The response of the seasonal cycle of Arctic sea ice thickness to climate was first reproduced quantitatively in the thermodynamic model of Maykut and Untersteiner (1971). The essence of this work has been captured more recently in several simpler models developed in the spirit of Budyko (1969) and Sellers (1969) to assess the question of the transitions between perennial and seasonal ice and ice-free states (Thorndike 1992; Eisenman and Wettlaufer 2009). These approaches reproduce the observed season cycle of ice thickness, and we use that of Eisenman and Wettlaufer (2009) as the deterministic backbone of our stochastic model for the following reasons. First, we have assessed in detail the stability of the deterministic steady states of this model and found the two key competing factors that dominate the response time scales (Moon and Wettlaufer 2011). In particular, the response time scales are governed by the destabilizing ice–albedo feedback and the stabilizing longwave radiative energy loss, which reflects the well-known fact that thin ice grows more rapidly than thick ice (see, e.g., Fig. 2 of Moon and Wettlaufer 2011). Second, we have developed a perturbative framework of determining analytic solutions of the stochastic model that capture the key statistical moments of perennial ice states (Moon and Wettlaufer 2013). Third, the approach reveals a “memory effect” whereby the intrinsic nonlinearity, asymmetry, and stability characteristics of the interaction between the deterministic backbone and the noise provide an interpretive framework of cause and effect, along with their response time scales. Finally, numerical solutions to this model provide unique visualization of stochastic paths and probability density functions (PDFs) under the influence of increased greenhouse gas forcing Δ*F*_{0}. This extends our analysis beyond the range available to our perturbative framework to allow examination of the dynamics of seasonally varying states.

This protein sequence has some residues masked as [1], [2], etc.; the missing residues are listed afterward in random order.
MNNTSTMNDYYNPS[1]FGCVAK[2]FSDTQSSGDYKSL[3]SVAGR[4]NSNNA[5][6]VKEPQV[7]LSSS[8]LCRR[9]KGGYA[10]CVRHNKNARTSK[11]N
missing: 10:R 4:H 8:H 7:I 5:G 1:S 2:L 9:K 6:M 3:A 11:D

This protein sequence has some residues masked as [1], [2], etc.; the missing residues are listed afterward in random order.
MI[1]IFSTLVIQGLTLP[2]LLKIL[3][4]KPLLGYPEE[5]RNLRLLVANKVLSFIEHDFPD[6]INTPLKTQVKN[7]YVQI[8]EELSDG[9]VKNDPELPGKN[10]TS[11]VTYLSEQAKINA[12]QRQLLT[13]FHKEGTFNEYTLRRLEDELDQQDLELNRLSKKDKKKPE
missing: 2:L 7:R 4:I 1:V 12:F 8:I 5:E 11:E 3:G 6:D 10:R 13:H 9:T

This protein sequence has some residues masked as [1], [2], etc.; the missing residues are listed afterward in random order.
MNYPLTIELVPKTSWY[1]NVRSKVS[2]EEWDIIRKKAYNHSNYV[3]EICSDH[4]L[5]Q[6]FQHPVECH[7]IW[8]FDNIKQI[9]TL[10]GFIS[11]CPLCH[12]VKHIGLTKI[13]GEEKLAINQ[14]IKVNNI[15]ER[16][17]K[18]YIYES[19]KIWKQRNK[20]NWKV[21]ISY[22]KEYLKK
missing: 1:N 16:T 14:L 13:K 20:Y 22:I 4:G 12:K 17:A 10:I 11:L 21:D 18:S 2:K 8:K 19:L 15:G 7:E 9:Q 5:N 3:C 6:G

Because we can physically rationalize using both additive and multiplicative noise forcing on the same deterministic backbone, we present both here, although we note this makes for a rather weighty presentation. In particular, as discussed in detail in section 2c below, in the case of multiplicative noise we give the both stochastic calculi—Itô and Stratonovich—equal weighting and thereby compare simulations using both. As we increase Δ*F*_{0} the stochastic stability of the system is examined in light of the expectations from the deterministic dynamics—transitions in the ice state are “blurred” by the variability in the stochastic paths. The structure of the paper is as follows. In the next section we describe the stochastic model and the numerical scheme. We analyze the steady state stochastic solutions (viz., stochastic paths, PDFs, and statistical moments) in section 3. The overall dynamics is put in the framework of an “ice potential,” which is a seasonally evolving potential encoding the competition between stabilizing and destabilizing effects and how these change with Δ*F*_{0}.^{1} In this sense it is heuristically like an Ornstein–Uhlenbeck process, in a time-dependent potential, although we note that the deterministic backbone is nonlinear and nonautonomous. We summarize and discuss the findings in section 5.